But it didn't stop there; I speculated out loud that a version that allowed new uses to be created on the fly and added to the matrix would be ideal, and almost no sooner had I written those words than Tony delivered another version, this one doing exactly that! While I think the idea of the matrix must have resonated with Tony, he was also developing this to help show off his authoring product, something I was extremely please to help him with. And I got an amazing dynamic version that I could NEVER have created myself. And the rest of the world now got a teaching tool so that if the idea of the matrix resonated, but the specific cases did not, they could easily add their own.

I apologize for the long story, but it feels important to tell it in detail, because people often find it hard to understand the value in giving their stuff away, for free. From my perspective, having published anything I was ever able to give away under an open license (or with an invitation to reuse it) it's the opposite - I have a hard time understanding why you wouldn't want to share! So now maybe you have a little idea of where I come to this issue from, but how about you? Have you ever shared a learning resource you created to see it multiply in ways you could never have anticipated?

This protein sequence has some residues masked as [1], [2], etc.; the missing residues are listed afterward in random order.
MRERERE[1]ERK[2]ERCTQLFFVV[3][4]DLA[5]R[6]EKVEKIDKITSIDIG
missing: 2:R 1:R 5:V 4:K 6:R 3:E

Picture of Christine Horgan
Introduction - Chris Horgan
by Christine Horgan - Monday, 19 January 2009, 7:27 AM

Hello Scott

Chris Horgan (SAIT Polytechnic, Calgary, Alberta).

Just dipping a toe in the waters of open educational resources so I'm expecting to be an active lurker vs. a participant. Looking forward to the wisdom of those further along on their journey.

My role at SAIT is as Curriculum Co-ordinator for a large service department.

Cheers, Chris

user foto Colby
Re: Welcome and Introductions
by Colby Stuart - Monday, 19 January 2009, 8:21 AM
Hello, there, Sylvia, Scott and Chris...

Colby Stuart, here in Amsterdam. I've been integrating social media into learning tools since they first came on the scene. We use blogs for posting ideas and building on them, archiving and as a window to forums and wikis where we actually discuss and build on the documentation of topics.

I teach people how to build concepts - Applied Connective Dynamics - at the post-grad level in different places around the world. So, the communicative, creative and cultural aspects of social media in Open Learning Environments or Virtual Learning Environments VLE's have truly enhanced learning and sharing.

You can see some of the other examples here:

I love learning from others. No matter whether it's through applications or ideas or even questions posed.